Most corporate executives understand and appreciate the fundamentals and values of organizational change. However, they often have personal filters and blind spots that may weaken and destabilize a change program. Successful change programs typically entail a structured and formal strategy-setting, project plan creation, and implementation that hopefully provides unbiased input and direction.
The change program’s starting point is generally obtaining the organization’s open and honest responses to a set of traditional business analysis queries that support the why, who, how, what and when, of the change program’s underlining problem or opportunity. They include:
- What do we want to achieve?
- Who will be affected?
- Why is the value?
- Who will lead the change effort?
- Who will support the change effort?
- How will we change?
- What are the risks and obstacles?
- How do we measure success?
- How do we recognize success?
It is mission-critical that appropriate board and executive leadership direction and support are available at the initiation stage and throughout the change program primarily for: modification to corporate culture and personality, business and technology strategy, organization and business and support processes.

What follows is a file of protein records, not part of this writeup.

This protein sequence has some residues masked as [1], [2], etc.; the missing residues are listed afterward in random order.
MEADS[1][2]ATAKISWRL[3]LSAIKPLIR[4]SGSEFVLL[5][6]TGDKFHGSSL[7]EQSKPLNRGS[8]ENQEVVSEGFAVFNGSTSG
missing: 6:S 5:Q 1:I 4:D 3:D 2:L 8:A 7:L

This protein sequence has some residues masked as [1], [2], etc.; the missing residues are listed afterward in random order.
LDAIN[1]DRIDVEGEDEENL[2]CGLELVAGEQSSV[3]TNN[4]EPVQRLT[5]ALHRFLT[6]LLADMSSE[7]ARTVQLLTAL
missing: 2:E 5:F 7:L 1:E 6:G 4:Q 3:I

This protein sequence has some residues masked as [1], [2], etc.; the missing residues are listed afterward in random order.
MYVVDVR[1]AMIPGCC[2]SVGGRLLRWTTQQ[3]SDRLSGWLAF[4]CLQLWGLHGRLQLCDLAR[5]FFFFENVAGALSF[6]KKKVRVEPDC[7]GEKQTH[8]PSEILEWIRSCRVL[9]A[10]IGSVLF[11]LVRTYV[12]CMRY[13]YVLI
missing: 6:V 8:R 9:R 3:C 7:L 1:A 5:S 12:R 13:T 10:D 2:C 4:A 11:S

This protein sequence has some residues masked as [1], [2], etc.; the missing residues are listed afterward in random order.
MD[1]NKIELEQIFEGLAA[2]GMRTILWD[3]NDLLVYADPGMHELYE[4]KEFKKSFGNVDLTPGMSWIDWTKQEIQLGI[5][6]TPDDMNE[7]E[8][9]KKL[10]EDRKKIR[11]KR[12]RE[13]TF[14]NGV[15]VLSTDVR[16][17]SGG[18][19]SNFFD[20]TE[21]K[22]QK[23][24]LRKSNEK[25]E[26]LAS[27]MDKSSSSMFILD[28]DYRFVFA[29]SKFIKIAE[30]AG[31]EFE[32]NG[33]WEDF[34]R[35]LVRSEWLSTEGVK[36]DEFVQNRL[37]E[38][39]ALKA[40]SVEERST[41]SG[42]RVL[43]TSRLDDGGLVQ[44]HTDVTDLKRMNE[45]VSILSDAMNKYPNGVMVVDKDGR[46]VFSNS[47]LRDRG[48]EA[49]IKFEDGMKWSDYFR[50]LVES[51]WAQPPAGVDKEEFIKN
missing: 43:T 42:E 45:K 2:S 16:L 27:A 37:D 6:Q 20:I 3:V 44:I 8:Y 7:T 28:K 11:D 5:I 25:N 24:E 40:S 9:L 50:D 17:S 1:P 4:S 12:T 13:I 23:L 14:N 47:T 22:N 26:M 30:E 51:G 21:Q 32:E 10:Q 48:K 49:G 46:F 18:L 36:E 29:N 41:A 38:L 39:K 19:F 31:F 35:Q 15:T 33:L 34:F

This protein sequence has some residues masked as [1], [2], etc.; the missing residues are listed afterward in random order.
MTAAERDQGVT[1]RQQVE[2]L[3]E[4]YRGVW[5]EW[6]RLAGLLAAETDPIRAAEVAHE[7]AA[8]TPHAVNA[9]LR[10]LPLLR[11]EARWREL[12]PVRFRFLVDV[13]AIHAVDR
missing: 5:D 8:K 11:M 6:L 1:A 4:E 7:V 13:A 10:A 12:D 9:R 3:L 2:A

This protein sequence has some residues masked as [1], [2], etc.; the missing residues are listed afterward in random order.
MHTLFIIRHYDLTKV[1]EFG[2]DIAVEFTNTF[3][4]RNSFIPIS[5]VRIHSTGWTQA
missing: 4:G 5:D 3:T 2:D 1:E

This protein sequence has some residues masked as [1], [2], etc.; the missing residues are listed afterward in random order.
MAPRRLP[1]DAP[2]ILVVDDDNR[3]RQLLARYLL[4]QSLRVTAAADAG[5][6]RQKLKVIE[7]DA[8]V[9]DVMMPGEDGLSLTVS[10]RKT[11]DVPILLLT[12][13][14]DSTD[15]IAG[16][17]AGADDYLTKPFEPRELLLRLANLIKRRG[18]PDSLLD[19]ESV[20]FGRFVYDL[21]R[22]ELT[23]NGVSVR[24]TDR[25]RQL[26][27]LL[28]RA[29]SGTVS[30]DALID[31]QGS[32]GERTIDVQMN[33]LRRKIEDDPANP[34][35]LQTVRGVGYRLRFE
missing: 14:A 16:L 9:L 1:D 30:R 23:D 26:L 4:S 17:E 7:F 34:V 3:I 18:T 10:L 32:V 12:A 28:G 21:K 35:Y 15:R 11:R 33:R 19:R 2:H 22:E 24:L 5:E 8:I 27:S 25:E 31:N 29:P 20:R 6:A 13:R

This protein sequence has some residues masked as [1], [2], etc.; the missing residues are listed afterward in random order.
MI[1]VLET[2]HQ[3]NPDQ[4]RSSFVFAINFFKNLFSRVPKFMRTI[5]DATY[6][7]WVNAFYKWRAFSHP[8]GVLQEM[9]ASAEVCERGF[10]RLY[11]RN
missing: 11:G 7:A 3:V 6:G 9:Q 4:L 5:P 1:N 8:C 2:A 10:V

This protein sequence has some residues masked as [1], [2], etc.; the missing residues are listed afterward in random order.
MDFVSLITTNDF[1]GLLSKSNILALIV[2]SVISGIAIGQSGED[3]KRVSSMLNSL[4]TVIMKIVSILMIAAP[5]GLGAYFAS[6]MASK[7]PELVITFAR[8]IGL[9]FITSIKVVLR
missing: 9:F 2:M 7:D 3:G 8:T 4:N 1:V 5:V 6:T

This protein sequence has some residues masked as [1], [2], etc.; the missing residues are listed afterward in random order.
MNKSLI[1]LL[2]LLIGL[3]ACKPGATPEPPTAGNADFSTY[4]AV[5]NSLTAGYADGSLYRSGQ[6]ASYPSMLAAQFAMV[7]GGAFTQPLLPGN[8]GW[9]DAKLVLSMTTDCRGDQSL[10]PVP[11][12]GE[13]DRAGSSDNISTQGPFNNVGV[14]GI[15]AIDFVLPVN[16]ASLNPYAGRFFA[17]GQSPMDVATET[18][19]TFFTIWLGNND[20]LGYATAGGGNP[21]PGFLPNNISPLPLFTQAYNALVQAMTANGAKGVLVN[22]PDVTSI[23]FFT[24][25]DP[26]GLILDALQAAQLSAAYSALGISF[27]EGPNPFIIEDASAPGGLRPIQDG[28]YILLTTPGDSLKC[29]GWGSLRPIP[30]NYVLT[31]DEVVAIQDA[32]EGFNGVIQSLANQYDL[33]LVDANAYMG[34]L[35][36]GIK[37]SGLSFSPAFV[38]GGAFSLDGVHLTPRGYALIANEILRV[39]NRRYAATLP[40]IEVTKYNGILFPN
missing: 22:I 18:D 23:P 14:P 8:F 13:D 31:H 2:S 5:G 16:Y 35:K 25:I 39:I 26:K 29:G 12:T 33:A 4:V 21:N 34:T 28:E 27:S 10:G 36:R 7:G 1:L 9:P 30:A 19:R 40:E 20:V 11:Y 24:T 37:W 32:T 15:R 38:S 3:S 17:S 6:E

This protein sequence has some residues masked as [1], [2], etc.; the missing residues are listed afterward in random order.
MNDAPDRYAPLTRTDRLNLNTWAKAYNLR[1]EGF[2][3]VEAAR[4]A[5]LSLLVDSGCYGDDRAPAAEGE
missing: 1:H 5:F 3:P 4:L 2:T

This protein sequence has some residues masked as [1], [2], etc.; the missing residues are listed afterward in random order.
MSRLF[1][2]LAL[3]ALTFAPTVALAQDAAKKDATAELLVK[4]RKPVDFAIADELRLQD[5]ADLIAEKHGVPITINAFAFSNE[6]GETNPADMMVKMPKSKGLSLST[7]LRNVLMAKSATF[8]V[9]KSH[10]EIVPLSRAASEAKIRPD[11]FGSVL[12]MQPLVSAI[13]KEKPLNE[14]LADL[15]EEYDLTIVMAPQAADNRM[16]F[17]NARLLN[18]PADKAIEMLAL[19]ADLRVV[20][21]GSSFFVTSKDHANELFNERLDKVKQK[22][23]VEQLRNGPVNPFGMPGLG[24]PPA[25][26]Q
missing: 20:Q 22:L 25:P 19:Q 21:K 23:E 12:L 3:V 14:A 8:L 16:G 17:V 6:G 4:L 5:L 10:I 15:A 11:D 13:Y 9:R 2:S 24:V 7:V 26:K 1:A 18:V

In most change implementations, the human behavioral dimension often tends to be overlooked, particularly the creation of realistic change plans and actions to enable successful modification of current and the introduction of new employee behaviors.
“Discontent is the first necessity of progress.”
The Case for Change
A Case for Change is a reasoned and powerfully persuasive justification with the below characteristics:
- Direct and brief
The fundamental goal of the Case for Change is that it builds a strong sense of urgency and drives the stakeholders to immediate action with extreme passion.
The setting what may seem as extreme performance levels encourage employees to view problems and opportunities in wholly new ways.
What is the Change Curve?
As companies navigate through a change program, they typically face the fluctuations of the Change Curve, as shown below.
- Pre-aware: Sense need for changes.
- Aware: Establish changes focus.
- Detail: Verbalize changes and likely impacts.
- Belief: Recognize changes as definite and inevitable.
- Study: Test and finalize changes.
- Enable: Apply changes as a new state of affairs.
The Change Curve is a helpful tool to envision a change initiative in building stakeholders consensus through a predictable sequence of events and attitudes.